In my opinion, it’s pretty important to sometimes just stroll around a city and get lost a little. The center of Brussels has a lot to offer so just follow your nose, your eyes or your feet to wherever they lead you! Anyway, I’ll give you some tips so you’ll know where to start. Place Sainte-Catherine and the Marché aux Poissons are really close to Chicago Café and just two nice squares to hang out – especially when the sun is out. Have a drink under the trees at Café de Markten if you want or just sit down in front of the church or next to the water. From here on you can go towards la Bourse (the stock exchange) and further on to Manneken Pis. This peeing little guy is quite famous and very touristy, but I still like to stop by and see if he’s still there doing his duty from time to time. If you’re new to Brussels and you haven’t seen the Grand Place yet (which is almost impossible) then go there. You’ll see a lying statue on your right side just before stepping onto the square. Touch it, but be careful: it’s said that you’ll be pregnant within a year! Now that you’re here it’s only a short walk to the Galleries. This covered street is full of fancy shops, nice chocolatiers and hidden treasures (like bookshop Tropismes). Wanna have an afternoon coffee or snack? Stop by Mokafe or Arcadi (who does the best lemon meringue pie).
Café de Markten
Rue du Vieux Marché aux Grains 5
Galeries Royales Saint-Hubert
Galerie des Princes 11
Rue d’Arenberg 1B
7 PM (or earlier during winter) – Botanique
Le Botanique literally means the botanical garden. Before the national botanical garden of Belgium was moved to Meise (just outside of Brussels), it used to be here and the building was the greenhouse. Nowadays it serves as a cultural venue, hosting exhibitions, concerts and more. Although located very close to the Brussels North train station, I had never been here until last week and that’s a shame. The building is still surrounded by a botanical garden and even though it’s probably more worthwhile during summer, the park is a very welcome place of quiet in this otherwise very traffic-jammed part of town. If you’re feeling thirsty you can have a drink in the cafe or – when it’s a bit more sunny and hot – buy something in the supermarket across the street and just enjoy it on one of the many benches. If you want to go to an event, check out the calendar on their website!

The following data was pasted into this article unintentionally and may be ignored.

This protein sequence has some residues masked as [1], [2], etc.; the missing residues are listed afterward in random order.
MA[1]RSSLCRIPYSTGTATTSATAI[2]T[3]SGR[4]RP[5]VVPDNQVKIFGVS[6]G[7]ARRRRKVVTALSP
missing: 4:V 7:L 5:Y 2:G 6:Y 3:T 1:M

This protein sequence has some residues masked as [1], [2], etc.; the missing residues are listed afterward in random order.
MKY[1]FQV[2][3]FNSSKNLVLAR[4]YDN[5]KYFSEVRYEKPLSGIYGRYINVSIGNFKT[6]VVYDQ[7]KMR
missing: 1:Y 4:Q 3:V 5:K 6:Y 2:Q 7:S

Rue Royale 236
Cultural website – Park website
8 PM – Squatter dinner at Rue Royale 123
This place was the whole reason of my latest little Sunday outing: I did an interview with them for school. 123 Logements is a non-profit organization pleading for legally squatting empty buildings all over the city. Not only do people live here, but they also organize bike fixing moments, legal advice, dinners… All the food is made with leftovers from nearby supermarkets and completely vegan, to assure that anyone can freely enjoy their meal. There’s also no fixed price, you can give as much as you want or as you can spare. The public is very diverse: some people are inhabitants, others live in the neighbourhood, there are homeless people and tourists. Be prepared for an experience that’s a bit different from your usual dinner location!
9.30 PM – Experience Brussels at night
There is so much to do in Brussels at night that it would take us too far to go over every possibility. I myself went to the Brussels Light Festival last weekend, but this is an annual thing so you’ll have to wait a year to visit it by yourself. Other possibilities include catching a movie at CINEMATEK (an alternative movie theater with different locations throughout the city) or having drinks at Delirium Café (yes it’s touristy, but 2500 different beers in one café deserve the appropriate amount of attention). Brussels is Yours offers a quite nice overview of the different events in Brussels every weekend, so make sure to check them out for some inspiration!
Impasse de la Fidélité 4
So, that’s it, you’ve spent an entire Sunday in beautiful Brussels! I hope you enjoyed it and let me know if you think I should do more of these!